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Posts Tagged ‘attention management’

Clutter and mind

Tuesday, August 24th, 2010

august10_unclutter-your-table

A strong autumn wind found its way into the office, ecstatic about all the papers, post-it notes, pens and nicknacks on the desk. Spinning them around, leaving nothing unturned. Until it had played enough and dropped everything.

This is how my office desk looked like, every day. Piles of paper, important documents, funny things, notes, pens, you name it. When I would start my working day in the morning and looked at my desk, I felt overwhelmed. My breath became heavier, my shoulders carried an invisible weight.

Nothing seemed to stand out.

Everything was important.

Where to start.

Kadira at Unfolding Creativity has written a great post about developing a working habit that supports you. Originally written for artists, it can just as easily be adapted to any kind of work you do. One of the things Kadira is emphasizing is that clearing your work space helps you clear your mind and therefore helps you focus on your art.

Filling your desk with clutter is a habit. A habit you might want to examine about its usefulness and its role. Many people tell me that they can’t live without clutter because this is who they are. They need it, they say. And I understand. It took me a while to create a new habit of keeping my desk clear of unnecessary clutter.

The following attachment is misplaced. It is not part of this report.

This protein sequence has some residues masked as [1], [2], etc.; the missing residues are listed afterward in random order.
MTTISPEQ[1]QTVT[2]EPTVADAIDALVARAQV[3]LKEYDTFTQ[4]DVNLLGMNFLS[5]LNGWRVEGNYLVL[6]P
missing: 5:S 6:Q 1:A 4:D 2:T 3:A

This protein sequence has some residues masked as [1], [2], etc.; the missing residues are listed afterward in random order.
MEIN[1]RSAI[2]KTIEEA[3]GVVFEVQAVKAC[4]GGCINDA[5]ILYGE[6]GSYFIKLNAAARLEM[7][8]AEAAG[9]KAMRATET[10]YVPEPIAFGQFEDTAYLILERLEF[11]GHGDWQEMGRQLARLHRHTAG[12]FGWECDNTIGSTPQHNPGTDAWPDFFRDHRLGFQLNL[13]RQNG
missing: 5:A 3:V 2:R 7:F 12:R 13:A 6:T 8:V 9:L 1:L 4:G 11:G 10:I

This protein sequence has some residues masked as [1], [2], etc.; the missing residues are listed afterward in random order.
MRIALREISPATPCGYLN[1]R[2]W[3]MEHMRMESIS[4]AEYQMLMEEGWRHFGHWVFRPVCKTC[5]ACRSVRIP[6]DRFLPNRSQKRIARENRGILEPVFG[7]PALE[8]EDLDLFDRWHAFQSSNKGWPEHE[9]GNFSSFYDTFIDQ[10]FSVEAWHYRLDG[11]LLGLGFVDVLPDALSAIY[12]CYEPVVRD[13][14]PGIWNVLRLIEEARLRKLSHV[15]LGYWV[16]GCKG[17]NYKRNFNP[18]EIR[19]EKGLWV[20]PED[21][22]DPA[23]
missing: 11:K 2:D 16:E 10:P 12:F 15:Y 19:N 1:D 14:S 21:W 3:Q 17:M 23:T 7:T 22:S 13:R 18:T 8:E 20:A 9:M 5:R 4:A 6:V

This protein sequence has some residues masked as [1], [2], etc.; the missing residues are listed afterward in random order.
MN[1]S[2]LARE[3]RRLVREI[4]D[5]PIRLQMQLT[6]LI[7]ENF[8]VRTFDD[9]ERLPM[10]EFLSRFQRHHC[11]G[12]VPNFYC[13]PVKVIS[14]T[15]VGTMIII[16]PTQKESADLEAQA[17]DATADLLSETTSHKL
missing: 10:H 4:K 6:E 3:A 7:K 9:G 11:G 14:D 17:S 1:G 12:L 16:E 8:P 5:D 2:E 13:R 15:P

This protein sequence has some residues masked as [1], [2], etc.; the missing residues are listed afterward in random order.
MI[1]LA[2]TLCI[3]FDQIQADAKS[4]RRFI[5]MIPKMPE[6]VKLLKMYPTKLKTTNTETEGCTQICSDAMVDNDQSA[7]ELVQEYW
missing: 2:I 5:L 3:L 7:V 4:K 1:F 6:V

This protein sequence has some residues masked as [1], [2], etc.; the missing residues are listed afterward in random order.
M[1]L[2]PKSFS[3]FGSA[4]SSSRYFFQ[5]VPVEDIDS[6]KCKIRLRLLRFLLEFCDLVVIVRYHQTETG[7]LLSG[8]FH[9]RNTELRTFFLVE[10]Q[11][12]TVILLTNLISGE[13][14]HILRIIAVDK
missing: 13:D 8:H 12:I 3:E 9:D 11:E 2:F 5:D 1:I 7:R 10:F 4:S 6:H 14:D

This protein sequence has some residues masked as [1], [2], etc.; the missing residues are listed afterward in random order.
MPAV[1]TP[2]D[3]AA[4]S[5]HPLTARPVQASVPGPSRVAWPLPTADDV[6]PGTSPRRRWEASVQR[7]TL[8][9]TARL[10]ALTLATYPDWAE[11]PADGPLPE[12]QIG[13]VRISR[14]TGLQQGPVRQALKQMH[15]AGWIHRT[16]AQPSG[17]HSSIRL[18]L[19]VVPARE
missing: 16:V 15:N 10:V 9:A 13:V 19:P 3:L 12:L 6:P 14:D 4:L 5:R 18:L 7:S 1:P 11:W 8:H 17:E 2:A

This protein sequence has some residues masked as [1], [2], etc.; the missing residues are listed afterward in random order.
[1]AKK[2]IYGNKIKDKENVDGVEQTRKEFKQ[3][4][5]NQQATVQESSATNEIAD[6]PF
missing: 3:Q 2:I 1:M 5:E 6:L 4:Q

Our brain has the tendency to focus on what is right in front of us. Now that I keep my desk empty, I find it easier to decide what is important, where to start and to keep focused. The weight on my shoulders has lifted.

When was the last time you looked at your working habits. Review them from time to time, to see whether they support you or undermine your efforts.

You might also want to read:
How to reduce distractions and stay focused
Create space for clarityA fresh sheet of paper

Images: Some rights reserved by neofob
Some rights reserved by aloshbennett

How to reduce distractions and stay focused

Thursday, June 24th, 2010

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How often do you get distracted during the day? With so many things going on in your mind, a myriad of tasks to do and devices continually alerting you of incoming emails, tweets, calls, texts or friend posts, how can you stay focused?

When your attention is divided between different things at the same time it can easily throw you off-course and can get overwhelming at times. Look at design or photography. The aim is to create one focal point to direct the viewer’s attention to it. As Garr Reynolds points out: “conflicting focal points would be a distraction” as it would introduce confusion and obscure clarity.

The attention we have for something diminishes with every distraction we follow, because attention is limited. The more you switch activities the more you divide and use your attention for those distractions and transitions. How much, do you think, is left to focus on something that is important to you.